Message to the Biden Administration: Put Immigration Reform on the Front Burner
Debra Schrishuhn for the PDA National Team
We Need Immigration Policy Reform Now!
No way to sugar-coat it: amid the Biden administration’s first-year accomplishments, immigration reform was conspicuously absent. Some attempts to roll back the previous administration’s destructive policies by executive order were reinstated by the courts. Measures that passed the House have been stymied in the 50-50 Senate. Attempts to include immigration reform measures in the Build Back Better reconciliation bill (eliminating the need for 10 Republican votes) have been repeatedly rebuffed by the Senate parliamentarian. Definitive legislative solutions are not forthcoming in the near future.
A surge of migrants at the southern border has escalated tension and resulted in draconian detention and deportation measures…again. Detention facilities remain crowded, unsanitary, and dangerous. Efforts to reverse the “remain in Mexico” policy for asylum seekers have been complicated by adverse court rulings. Prior restrictions on legal immigration have not been relaxed enough to help ease ongoing labor shortages. The racist culture pervading Immigration and Customs Enforcement (ICE) and the Border Patrol remain intact. Deportations have actually increased from the Trump years.
Still, some small gains have been made, and progressives are poised to increase our influence in the midterm elections—if we can hold our majorities in the House and the Senate—a necessary prerequisite for instituting real legislative change in immigration policy.
On his first day in office, President Biden began the process of unwinding the disastrous border wall project. Unfortunately, contracts had been signed and hundreds of millions spent on materials and equipment that are now abandoned and rusting in the desert. Meanwhile, portions of the hastily constructed wall are badly deteriorating, in some cases even being pilfered for scrap resale.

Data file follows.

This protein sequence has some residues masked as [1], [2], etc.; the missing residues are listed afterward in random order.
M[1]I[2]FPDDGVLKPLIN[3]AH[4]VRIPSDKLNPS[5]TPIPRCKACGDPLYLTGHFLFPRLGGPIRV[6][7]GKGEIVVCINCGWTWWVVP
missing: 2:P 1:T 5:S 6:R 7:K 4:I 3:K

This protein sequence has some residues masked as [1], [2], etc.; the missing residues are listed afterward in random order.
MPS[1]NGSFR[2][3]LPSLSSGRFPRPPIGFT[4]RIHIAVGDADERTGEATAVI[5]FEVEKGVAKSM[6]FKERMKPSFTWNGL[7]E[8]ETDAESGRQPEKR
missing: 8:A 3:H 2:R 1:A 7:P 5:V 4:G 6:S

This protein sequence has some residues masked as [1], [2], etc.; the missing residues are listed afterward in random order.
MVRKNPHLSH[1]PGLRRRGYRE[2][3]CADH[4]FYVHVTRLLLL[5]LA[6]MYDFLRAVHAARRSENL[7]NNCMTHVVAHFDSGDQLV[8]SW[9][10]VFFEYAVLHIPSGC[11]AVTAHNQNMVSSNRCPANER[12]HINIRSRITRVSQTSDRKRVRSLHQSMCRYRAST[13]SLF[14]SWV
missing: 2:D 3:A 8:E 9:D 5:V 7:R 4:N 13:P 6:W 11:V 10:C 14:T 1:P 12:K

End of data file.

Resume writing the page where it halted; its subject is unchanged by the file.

Biden officials have continued efforts to reunite families separated under the Trump administration, but poor record-keeping and the passage of time have limited success. The scope of Temporary Protected Status (TPS) has been widened, and time limits have been extended. Now, some 700,000 immigrants from 12 countries are eligible for TPS. Redistricting has brought increased representation for Latino populations.
We know that Democratic candidates face strong headwinds in the upcoming midterm elections. Activists must continue to demand action on immigration policy reform both from elected officials and from candidates aspiring to office.
So, how can you help? Become a Congressional Office Liaison to advocate for progressive policies. Support PDA’s endorsed progressive candidates for the House and the Senate. Donate what you can afford to PDA’s continuing projects, and make it monthly if you can. We need all hands on deck to move immigration reform policy forward now and in the foreseeable future.